The digital divide is about to get wider after the Federal Communications Commission’s 3-2 political party line vote on Thursday to scale back the federal Lifeline program, which provides a subsidy to help poor people pay for broadband service, CNN Money reported.
“Over 70 percent of wireless Lifeline consumers will be told they cannot use their preferred carrier and preferred plan, and on top of that, they may not have a carrier to turn to after that happens,” Democratic FCC commissioner Mignon Clyburn said, commenting on another FCC change that would eliminate small companies that provide internet services at affordable prices.
Low-income families began benefiting in 1985 from the federal Lifeline program, which provides discounted phone service and later expanded to include internet service. Last year, while President Barack Obama was in office, the FCC added broadband to the subsidy program. Opponents of the subsidy reduction warn that Republican commissioners are laying the ground work for granting the industry more control over access to the internet. As an example, they point to an FCC proposal to stop companies called resellers from providing Lifeline support. Resellers are small companies that compete with the bigger providers but utilize the internet infrastructure that large providers like AT&T created.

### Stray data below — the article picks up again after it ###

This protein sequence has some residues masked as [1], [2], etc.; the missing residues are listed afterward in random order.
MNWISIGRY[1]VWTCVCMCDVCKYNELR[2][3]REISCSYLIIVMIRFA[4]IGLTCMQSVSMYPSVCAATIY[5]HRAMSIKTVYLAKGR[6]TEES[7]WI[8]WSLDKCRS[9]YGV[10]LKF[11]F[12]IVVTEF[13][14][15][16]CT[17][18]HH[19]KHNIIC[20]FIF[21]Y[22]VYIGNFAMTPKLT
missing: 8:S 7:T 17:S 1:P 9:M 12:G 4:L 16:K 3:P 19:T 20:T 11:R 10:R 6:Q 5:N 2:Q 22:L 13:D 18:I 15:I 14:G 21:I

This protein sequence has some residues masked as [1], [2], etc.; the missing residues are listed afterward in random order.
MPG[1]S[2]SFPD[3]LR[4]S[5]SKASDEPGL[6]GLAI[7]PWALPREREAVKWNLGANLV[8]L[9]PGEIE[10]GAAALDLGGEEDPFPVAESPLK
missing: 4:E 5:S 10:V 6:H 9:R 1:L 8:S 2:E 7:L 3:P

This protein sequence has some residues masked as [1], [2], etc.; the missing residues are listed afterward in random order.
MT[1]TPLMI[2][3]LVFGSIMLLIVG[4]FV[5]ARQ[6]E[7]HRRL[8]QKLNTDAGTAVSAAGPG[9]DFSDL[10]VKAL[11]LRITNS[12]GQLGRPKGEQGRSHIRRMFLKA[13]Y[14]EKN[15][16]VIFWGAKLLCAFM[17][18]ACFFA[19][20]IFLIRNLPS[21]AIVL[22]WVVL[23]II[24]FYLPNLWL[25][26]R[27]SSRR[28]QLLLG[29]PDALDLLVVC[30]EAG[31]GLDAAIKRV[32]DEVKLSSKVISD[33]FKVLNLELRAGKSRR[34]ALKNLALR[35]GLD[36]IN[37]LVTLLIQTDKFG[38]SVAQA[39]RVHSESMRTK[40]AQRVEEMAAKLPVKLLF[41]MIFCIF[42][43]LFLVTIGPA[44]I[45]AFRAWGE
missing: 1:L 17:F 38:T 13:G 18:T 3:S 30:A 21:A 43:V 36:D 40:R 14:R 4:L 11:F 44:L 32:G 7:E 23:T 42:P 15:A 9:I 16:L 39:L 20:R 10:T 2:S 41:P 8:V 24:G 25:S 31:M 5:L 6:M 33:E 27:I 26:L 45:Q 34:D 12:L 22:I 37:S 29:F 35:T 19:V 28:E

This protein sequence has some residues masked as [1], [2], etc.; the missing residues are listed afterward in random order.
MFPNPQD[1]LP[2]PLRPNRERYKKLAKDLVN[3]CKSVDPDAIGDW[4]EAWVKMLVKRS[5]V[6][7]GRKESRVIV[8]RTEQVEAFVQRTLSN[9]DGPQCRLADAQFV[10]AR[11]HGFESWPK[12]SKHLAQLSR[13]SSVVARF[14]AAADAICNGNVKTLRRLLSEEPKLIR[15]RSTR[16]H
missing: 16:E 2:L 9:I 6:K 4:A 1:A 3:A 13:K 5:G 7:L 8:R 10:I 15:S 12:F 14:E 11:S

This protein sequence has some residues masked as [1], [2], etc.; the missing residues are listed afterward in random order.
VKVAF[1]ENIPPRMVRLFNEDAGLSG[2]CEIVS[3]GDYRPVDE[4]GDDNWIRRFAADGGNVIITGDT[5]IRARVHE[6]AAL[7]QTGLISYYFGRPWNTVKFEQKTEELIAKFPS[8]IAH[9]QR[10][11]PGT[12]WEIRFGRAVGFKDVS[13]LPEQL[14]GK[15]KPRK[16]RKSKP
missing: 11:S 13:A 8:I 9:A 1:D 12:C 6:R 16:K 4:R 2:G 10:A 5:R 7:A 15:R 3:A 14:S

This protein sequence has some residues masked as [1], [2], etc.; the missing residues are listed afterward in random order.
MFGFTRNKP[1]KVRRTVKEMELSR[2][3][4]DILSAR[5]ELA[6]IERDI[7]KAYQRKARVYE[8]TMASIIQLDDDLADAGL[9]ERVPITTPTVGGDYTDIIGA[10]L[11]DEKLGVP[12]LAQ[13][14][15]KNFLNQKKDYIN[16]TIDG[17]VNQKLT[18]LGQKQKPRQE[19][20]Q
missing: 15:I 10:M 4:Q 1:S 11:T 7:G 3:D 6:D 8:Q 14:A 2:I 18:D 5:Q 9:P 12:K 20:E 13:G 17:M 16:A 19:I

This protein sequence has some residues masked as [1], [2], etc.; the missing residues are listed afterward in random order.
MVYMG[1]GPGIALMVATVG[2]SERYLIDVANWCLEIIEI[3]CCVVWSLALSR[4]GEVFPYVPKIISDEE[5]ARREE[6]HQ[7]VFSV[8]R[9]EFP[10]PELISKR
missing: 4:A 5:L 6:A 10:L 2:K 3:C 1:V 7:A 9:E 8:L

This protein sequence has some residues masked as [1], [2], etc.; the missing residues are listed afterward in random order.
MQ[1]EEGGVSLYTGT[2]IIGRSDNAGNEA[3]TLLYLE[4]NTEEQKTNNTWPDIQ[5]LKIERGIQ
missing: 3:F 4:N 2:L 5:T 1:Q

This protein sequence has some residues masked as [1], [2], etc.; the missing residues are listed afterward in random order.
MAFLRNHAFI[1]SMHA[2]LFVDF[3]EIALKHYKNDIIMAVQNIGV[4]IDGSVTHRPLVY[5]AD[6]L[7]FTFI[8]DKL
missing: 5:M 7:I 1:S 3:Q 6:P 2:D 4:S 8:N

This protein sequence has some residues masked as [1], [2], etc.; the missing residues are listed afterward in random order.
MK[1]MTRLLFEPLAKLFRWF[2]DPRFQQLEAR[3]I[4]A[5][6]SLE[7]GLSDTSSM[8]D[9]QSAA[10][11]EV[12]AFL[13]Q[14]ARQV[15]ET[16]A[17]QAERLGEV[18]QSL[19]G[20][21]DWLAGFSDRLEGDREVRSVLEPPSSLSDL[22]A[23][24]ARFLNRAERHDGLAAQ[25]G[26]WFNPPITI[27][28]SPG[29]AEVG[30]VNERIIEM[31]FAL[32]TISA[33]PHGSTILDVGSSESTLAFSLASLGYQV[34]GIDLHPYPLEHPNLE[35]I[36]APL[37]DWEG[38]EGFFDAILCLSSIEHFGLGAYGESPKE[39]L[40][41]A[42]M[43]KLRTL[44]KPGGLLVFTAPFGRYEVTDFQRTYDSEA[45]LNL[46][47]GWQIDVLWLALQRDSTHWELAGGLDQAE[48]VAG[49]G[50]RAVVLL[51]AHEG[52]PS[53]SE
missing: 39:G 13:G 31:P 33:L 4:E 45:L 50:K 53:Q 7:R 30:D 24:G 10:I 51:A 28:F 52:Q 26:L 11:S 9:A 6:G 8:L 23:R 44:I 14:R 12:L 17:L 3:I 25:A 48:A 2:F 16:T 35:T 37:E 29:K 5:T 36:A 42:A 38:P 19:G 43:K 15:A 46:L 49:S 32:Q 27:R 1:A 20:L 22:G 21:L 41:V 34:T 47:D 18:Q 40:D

Meanwhile, the FCC is expected to reveal a plan this week that would reverse Obama-era rules on net neutrality, which requires internet service providers to treat all online traffic equally, the Wall Street Journal reported. In May, the commissioners voted to rescind Obama’s net neutrality rules. Clyburn voted against the plan, warning that the FCC is yielding it oversight powers to the industry. There has been a long battle between lawmakers who side with corporations and those who want an even playing field for the flow of ideas and commerce.